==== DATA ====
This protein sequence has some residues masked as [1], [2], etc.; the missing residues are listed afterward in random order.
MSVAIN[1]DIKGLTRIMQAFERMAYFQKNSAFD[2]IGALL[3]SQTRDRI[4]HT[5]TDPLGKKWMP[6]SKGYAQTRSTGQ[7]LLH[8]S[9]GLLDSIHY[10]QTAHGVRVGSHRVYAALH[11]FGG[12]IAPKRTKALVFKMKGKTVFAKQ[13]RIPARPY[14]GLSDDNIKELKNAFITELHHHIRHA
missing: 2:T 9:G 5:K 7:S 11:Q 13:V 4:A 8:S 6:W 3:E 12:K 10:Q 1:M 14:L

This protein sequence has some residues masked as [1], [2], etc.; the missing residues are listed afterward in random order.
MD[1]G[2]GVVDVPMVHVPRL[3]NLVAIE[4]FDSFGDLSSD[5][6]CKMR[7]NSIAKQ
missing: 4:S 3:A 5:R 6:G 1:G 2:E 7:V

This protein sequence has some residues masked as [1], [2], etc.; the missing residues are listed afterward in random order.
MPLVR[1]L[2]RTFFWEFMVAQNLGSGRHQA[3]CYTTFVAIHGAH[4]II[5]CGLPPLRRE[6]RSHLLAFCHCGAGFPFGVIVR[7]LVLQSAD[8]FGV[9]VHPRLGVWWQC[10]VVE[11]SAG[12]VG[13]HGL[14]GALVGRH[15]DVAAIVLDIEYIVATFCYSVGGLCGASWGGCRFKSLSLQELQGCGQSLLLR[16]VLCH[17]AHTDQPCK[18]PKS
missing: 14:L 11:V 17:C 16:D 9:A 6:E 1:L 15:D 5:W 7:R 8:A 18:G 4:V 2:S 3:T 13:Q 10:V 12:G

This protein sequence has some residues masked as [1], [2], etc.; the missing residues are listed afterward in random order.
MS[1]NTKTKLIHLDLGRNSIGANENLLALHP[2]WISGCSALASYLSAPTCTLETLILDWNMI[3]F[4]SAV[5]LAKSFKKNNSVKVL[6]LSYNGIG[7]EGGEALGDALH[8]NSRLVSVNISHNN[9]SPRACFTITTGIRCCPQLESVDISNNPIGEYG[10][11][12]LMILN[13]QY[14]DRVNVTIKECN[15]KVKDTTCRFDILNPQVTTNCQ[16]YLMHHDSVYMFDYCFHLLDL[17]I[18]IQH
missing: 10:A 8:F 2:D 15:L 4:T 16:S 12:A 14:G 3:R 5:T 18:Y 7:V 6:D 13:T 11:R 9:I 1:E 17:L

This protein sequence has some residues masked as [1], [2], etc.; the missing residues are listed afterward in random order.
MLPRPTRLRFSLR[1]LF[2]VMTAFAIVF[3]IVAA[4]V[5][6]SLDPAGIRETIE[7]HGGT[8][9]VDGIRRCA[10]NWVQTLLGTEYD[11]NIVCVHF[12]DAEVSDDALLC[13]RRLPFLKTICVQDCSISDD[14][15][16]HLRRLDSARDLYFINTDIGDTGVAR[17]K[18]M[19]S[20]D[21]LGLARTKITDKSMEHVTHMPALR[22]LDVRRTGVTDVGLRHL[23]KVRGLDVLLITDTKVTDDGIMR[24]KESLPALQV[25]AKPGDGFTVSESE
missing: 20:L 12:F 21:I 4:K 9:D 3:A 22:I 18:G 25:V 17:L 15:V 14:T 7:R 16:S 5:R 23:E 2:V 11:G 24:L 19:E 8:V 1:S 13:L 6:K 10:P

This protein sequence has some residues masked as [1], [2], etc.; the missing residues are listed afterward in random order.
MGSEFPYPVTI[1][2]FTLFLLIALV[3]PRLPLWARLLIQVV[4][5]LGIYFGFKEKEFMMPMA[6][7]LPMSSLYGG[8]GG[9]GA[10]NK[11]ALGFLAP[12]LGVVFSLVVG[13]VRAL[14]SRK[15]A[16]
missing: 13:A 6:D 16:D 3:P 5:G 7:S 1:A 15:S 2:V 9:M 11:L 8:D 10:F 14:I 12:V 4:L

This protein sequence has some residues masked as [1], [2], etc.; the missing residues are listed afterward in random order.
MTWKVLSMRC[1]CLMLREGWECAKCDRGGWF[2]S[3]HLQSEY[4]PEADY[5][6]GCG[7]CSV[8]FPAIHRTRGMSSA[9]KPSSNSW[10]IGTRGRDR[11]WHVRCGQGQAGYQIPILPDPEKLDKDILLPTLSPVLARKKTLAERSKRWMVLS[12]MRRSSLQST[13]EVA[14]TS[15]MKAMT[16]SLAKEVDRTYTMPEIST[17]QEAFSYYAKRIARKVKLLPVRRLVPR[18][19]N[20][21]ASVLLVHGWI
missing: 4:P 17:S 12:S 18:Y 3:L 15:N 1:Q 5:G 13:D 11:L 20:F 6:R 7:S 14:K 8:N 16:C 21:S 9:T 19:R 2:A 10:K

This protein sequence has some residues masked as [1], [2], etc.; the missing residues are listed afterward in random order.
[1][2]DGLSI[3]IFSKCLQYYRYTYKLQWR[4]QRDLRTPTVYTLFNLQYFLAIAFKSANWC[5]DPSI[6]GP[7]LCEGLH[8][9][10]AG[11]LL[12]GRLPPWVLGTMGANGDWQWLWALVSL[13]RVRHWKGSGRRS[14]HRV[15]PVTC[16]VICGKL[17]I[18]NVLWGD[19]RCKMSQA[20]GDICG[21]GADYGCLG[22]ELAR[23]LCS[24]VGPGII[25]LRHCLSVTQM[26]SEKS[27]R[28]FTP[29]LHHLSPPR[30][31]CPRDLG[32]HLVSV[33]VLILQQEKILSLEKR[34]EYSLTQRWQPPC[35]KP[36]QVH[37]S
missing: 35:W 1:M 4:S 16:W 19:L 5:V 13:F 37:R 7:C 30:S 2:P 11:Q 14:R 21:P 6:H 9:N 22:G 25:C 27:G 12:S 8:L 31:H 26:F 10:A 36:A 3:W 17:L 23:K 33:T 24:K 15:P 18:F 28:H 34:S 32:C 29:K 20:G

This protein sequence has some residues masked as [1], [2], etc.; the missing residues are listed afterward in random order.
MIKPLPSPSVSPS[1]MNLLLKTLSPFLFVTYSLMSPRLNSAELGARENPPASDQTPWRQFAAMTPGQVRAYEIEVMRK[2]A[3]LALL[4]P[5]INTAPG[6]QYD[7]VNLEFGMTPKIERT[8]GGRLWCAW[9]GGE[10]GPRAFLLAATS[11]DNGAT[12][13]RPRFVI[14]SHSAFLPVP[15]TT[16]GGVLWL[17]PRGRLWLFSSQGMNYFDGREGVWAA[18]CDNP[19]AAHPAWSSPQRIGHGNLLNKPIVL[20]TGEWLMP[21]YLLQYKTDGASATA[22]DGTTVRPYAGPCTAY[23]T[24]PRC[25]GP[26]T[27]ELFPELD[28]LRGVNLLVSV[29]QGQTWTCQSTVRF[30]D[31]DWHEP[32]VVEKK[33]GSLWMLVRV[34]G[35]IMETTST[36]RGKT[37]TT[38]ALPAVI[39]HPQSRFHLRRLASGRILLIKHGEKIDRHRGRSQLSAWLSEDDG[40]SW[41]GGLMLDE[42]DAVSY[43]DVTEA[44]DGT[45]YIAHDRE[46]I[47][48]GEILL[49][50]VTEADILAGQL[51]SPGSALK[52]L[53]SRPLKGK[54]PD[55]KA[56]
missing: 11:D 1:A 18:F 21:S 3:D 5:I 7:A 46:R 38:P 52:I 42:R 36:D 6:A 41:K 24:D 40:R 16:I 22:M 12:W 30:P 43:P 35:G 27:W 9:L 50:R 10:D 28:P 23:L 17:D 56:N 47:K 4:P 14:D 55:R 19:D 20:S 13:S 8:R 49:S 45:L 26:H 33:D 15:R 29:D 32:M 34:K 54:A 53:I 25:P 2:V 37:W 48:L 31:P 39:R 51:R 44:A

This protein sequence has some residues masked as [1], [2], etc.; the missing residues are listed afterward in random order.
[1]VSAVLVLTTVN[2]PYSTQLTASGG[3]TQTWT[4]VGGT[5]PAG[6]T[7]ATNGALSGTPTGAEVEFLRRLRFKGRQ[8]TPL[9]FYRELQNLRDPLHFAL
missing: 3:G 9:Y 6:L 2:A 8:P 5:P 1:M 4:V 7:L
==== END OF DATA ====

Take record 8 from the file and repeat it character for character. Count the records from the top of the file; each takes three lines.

This protein sequence has some residues masked as [1], [2], etc.; the missing residues are listed afterward in random order.
[1][2]DGLSI[3]IFSKCLQYYRYTYKLQWR[4]QRDLRTPTVYTLFNLQYFLAIAFKSANWC[5]DPSI[6]GP[7]LCEGLH[8][9][10]AG[11]LL[12]GRLPPWVLGTMGANGDWQWLWALVSL[13]RVRHWKGSGRRS[14]HRV[15]PVTC[16]VICGKL[17]I[18]NVLWGD[19]RCKMSQA[20]GDICG[21]GADYGCLG[22]ELAR[23]LCS[24]VGPGII[25]LRHCLSVTQM[26]SEKS[27]R[28]FTP[29]LHHLSPPR[30][31]CPRDLG[32]HLVSV[33]VLILQQEKILSLEKR[34]EYSLTQRWQPPC[35]KP[36]QVH[37]S
missing: 35:W 1:M 4:S 16:W 19:L 5:V 13:F 37:R 7:C 30:S 2:P 11:Q 14:R 21:P 6:H 9:N 22:G 25:C 27:G 12:S 8:L 31:H 26:F 10:A 36:A 3:W 17:L 23:K 33:T 24:K 15:P 18:F 28:H 34:S 32:C 29:K 20:G